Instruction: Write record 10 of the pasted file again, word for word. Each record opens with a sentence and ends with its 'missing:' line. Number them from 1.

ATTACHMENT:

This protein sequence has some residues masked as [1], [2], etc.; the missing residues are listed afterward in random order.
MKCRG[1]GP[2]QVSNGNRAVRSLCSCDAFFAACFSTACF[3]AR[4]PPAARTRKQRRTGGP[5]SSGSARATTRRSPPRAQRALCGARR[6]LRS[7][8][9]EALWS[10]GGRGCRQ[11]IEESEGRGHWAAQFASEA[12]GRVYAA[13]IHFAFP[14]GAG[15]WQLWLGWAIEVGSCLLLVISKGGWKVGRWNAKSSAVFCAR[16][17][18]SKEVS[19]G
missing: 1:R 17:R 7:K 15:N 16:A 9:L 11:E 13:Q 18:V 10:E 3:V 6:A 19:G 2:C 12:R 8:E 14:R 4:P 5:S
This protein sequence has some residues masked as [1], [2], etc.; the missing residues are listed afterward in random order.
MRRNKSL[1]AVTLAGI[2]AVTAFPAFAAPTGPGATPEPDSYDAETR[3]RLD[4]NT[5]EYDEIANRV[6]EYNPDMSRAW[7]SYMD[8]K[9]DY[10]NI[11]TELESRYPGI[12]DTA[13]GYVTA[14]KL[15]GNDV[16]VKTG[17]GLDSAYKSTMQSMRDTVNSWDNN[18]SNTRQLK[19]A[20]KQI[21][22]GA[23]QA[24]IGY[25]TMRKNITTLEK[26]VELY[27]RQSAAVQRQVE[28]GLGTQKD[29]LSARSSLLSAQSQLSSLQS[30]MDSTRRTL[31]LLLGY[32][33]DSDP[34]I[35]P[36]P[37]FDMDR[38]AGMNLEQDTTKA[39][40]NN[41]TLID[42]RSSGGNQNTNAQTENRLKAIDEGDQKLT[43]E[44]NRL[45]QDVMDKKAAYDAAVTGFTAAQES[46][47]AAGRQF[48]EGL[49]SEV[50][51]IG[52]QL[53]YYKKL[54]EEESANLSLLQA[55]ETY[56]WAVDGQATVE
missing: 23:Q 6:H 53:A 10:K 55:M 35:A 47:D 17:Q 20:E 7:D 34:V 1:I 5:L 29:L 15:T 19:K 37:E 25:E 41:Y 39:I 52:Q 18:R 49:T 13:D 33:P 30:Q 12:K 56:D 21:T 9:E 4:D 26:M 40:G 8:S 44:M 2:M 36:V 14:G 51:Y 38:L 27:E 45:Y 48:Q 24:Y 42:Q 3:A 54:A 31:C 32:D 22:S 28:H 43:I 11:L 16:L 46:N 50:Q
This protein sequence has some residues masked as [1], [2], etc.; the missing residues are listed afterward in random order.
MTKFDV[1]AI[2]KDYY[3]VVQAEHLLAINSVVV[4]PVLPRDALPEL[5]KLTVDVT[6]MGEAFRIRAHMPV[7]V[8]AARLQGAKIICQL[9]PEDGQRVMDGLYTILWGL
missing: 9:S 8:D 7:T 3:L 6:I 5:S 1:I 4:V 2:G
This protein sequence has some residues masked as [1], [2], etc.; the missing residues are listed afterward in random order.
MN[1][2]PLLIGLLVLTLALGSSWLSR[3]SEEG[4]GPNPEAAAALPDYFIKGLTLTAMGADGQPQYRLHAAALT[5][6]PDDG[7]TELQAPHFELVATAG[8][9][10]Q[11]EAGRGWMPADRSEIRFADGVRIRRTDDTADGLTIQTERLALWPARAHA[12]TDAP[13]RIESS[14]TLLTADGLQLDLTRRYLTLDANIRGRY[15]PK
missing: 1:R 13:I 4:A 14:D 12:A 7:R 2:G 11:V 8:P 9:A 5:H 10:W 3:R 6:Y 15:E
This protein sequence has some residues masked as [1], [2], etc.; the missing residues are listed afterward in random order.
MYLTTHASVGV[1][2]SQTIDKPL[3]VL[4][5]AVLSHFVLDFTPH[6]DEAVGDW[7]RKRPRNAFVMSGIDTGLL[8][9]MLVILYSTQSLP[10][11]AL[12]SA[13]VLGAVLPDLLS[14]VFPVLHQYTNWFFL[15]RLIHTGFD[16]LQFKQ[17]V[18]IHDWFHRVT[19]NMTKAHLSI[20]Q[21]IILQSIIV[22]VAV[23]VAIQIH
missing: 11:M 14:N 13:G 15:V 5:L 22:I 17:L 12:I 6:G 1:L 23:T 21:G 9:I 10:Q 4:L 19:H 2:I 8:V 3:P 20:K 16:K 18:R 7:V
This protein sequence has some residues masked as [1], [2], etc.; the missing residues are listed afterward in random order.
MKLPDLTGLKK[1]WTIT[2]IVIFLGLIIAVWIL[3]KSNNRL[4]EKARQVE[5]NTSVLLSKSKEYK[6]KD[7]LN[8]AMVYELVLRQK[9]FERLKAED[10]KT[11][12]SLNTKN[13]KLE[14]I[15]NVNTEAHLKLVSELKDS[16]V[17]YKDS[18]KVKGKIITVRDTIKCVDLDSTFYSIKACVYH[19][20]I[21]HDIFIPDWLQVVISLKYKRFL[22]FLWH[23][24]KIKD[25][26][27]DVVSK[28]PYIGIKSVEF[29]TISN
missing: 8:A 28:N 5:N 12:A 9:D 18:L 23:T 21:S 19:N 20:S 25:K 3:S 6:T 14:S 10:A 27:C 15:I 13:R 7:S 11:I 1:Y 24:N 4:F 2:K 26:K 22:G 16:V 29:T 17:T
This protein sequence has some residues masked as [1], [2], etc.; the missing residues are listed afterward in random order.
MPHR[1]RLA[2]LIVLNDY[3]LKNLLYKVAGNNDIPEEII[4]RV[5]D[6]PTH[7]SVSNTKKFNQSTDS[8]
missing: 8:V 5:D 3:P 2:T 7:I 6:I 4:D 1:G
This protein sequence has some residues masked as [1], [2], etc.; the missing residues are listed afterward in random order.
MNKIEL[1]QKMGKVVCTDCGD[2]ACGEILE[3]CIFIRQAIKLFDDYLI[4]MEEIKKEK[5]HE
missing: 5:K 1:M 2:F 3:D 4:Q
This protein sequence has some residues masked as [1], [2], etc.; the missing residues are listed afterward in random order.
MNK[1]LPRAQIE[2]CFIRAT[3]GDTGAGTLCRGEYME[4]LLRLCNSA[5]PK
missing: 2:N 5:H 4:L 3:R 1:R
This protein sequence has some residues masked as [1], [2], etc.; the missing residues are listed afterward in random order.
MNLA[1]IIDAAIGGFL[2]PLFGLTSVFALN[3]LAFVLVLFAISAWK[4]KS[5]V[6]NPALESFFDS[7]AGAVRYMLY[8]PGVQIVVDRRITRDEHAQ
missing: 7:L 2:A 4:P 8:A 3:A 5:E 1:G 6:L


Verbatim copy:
This protein sequence has some residues masked as [1], [2], etc.; the missing residues are listed afterward in random order.
MNLA[1]IIDAAIGGFL[2]PLFGLTSVFALN[3]LAFVLVLFAISAWK[4]KS[5]V[6]NPALESFFDS[7]AGAVRYMLY[8]PGVQIVVDRRITRDEHAQ
missing: 7:L 2:A 4:P 8:A 3:A 5:E 1:G 6:L